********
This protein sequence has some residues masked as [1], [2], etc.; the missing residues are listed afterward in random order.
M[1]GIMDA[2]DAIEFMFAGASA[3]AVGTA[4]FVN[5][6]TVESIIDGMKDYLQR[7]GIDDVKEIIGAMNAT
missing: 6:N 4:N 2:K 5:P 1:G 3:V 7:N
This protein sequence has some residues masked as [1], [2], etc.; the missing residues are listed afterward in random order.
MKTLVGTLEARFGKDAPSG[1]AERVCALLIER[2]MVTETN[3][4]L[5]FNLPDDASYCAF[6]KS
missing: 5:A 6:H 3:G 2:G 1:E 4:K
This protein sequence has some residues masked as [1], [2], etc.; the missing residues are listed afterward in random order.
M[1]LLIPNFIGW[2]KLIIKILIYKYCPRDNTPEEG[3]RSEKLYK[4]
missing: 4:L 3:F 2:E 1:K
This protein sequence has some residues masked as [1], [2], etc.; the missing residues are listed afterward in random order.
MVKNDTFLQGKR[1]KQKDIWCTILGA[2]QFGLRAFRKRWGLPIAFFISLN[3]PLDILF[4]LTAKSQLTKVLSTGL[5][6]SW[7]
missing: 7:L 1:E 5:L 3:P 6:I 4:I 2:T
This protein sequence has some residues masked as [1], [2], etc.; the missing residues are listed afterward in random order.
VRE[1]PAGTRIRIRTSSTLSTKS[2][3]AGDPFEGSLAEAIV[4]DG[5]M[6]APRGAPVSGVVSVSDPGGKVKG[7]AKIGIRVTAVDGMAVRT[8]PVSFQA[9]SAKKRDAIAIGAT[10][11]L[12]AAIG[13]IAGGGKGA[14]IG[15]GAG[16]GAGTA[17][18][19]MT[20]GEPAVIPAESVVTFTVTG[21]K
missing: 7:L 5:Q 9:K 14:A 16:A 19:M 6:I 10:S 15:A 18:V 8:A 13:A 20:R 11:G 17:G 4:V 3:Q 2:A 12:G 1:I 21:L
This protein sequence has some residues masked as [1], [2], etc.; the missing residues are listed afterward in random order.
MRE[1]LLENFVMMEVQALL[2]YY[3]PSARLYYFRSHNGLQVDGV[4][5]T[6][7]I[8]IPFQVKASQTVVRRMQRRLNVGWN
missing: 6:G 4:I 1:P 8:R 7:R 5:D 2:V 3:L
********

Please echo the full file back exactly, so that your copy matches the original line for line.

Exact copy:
This protein sequence has some residues masked as [1], [2], etc.; the missing residues are listed afterward in random order.
M[1]GIMDA[2]DAIEFMFAGASA[3]AVGTA[4]FVN[5][6]TVESIIDGMKDYLQR[7]GIDDVKEIIGAMNAT
missing: 6:N 4:N 2:K 5:P 1:G 3:V 7:N
This protein sequence has some residues masked as [1], [2], etc.; the missing residues are listed afterward in random order.
MKTLVGTLEARFGKDAPSG[1]AERVCALLIER[2]MVTETN[3][4]L[5]FNLPDDASYCAF[6]KS
missing: 5:A 6:H 3:G 2:G 1:E 4:K
This protein sequence has some residues masked as [1], [2], etc.; the missing residues are listed afterward in random order.
M[1]LLIPNFIGW[2]KLIIKILIYKYCPRDNTPEEG[3]RSEKLYK[4]
missing: 4:L 3:F 2:E 1:K
This protein sequence has some residues masked as [1], [2], etc.; the missing residues are listed afterward in random order.
MVKNDTFLQGKR[1]KQKDIWCTILGA[2]QFGLRAFRKRWGLPIAFFISLN[3]PLDILF[4]LTAKSQLTKVLSTGL[5][6]SW[7]
missing: 7:L 1:E 5:L 3:P 6:I 4:I 2:T
This protein sequence has some residues masked as [1], [2], etc.; the missing residues are listed afterward in random order.
VRE[1]PAGTRIRIRTSSTLSTKS[2][3]AGDPFEGSLAEAIV[4]DG[5]M[6]APRGAPVSGVVSVSDPGGKVKG[7]AKIGIRVTAVDGMAVRT[8]PVSFQA[9]SAKKRDAIAIGAT[10][11]L[12]AAIG[13]IAGGGKGA[14]IG[15]GAG[16]GAGTA[17][18][19]MT[20]GEPAVIPAESVVTFTVTG[21]K
missing: 7:L 5:Q 9:K 14:A 16:A 19:M 6:I 10:S 15:A 18:V 8:A 13:A 20:R 11:G 17:G 4:V 3:Q 2:A 12:G 1:I 21:L
This protein sequence has some residues masked as [1], [2], etc.; the missing residues are listed afterward in random order.
MRE[1]LLENFVMMEVQALL[2]YY[3]PSARLYYFRSHNGLQVDGV[4][5]T[6][7]I[8]IPFQVKASQTVVRRMQRRLNVGWN
missing: 6:G 4:I 1:P 8:R 7:R 5:D 2:V 3:L